By Pankaj Ladhar
Instagram users in Miami and elsewhere in the country are struggling to comprehend the photo-sharing service’s new terms and whether they are comfortable with them.
For the uninitiated, Instagram is an app that allows a smartphone user to select filters to change the appearance of a photograph and then post that photograph to Instagram’s website or to Facebook.
Recently, Instagram changed its terms to indicate that if a company or other third party wants to pay Instagram to use content created with Instagram, it can do so and Instagram does not have to pay the user who generated the content in the first place.
In other words, it seems that if a company wants to use a picture that you took with Instagram, it can — and it will pay Instagram, not you.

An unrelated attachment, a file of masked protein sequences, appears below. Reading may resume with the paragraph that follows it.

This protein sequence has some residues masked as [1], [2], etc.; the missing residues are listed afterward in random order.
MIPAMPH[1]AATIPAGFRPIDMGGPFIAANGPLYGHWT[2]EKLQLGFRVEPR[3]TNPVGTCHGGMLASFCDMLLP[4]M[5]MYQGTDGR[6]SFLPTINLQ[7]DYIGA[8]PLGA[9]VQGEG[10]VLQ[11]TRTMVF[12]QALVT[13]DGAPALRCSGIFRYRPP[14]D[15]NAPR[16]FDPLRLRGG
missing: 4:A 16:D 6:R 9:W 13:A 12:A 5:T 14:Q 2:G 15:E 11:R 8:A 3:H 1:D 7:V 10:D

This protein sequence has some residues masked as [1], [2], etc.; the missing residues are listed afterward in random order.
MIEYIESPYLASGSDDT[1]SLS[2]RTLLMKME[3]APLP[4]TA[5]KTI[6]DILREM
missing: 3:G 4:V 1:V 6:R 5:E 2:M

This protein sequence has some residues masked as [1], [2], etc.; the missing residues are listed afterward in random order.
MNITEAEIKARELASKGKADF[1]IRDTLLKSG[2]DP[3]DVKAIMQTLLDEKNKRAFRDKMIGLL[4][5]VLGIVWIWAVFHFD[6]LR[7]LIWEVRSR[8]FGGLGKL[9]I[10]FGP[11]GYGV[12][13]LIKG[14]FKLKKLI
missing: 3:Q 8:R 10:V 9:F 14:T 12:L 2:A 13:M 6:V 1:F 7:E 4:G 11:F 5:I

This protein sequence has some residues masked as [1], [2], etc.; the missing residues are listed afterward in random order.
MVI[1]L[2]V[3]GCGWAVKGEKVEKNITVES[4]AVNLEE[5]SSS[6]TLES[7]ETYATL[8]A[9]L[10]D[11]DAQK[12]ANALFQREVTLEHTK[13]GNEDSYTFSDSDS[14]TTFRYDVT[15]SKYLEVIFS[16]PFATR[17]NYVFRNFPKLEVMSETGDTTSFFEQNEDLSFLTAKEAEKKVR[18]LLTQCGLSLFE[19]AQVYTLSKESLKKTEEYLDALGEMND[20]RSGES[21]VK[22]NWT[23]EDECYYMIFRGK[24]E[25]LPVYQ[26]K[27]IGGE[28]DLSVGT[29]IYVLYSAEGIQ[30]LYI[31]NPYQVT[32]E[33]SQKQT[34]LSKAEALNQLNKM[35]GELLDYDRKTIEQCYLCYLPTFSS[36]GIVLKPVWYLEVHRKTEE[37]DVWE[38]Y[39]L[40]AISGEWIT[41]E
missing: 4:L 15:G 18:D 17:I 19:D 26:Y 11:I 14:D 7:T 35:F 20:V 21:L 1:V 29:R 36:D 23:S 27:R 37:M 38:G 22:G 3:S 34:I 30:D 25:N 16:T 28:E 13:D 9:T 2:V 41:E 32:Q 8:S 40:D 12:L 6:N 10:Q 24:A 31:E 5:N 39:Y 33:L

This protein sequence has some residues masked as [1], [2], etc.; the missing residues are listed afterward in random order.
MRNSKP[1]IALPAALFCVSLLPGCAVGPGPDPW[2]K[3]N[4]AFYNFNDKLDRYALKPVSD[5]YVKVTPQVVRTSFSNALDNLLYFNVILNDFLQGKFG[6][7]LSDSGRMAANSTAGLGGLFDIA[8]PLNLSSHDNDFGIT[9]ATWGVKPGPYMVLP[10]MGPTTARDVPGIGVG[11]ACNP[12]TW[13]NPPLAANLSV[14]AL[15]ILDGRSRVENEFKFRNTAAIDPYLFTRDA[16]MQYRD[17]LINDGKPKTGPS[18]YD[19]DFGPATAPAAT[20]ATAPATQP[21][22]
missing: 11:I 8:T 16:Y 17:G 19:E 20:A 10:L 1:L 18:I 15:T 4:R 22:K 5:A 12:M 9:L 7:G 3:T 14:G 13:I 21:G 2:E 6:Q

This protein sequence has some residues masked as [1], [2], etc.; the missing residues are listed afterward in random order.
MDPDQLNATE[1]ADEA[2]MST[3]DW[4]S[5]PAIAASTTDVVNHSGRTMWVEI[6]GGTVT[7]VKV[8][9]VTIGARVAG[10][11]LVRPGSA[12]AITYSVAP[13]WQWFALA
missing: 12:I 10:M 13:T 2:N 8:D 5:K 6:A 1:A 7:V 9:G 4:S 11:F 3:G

In addition to alarming many of Instagram’s 100 million users, the new policy has upset some photographers and other creative professionals because it does not require consent or compensation. Understandably, creative professional believe they ought to be asked for permission and compensated for the use of their product.
Instagram’s new terms take effect Jan. 16.
We anticipate that this is the start of what is likely to be a stormy and passionate debate over intellectual property rights, privacy, technology and ownership of creative content. For that reason, we plan to keep an eye on what develops here and will report any significant developments back to you.
Source: CNN, “Instagram users revolt over privacy changes,” Doug Gross, Dec. 18, 2012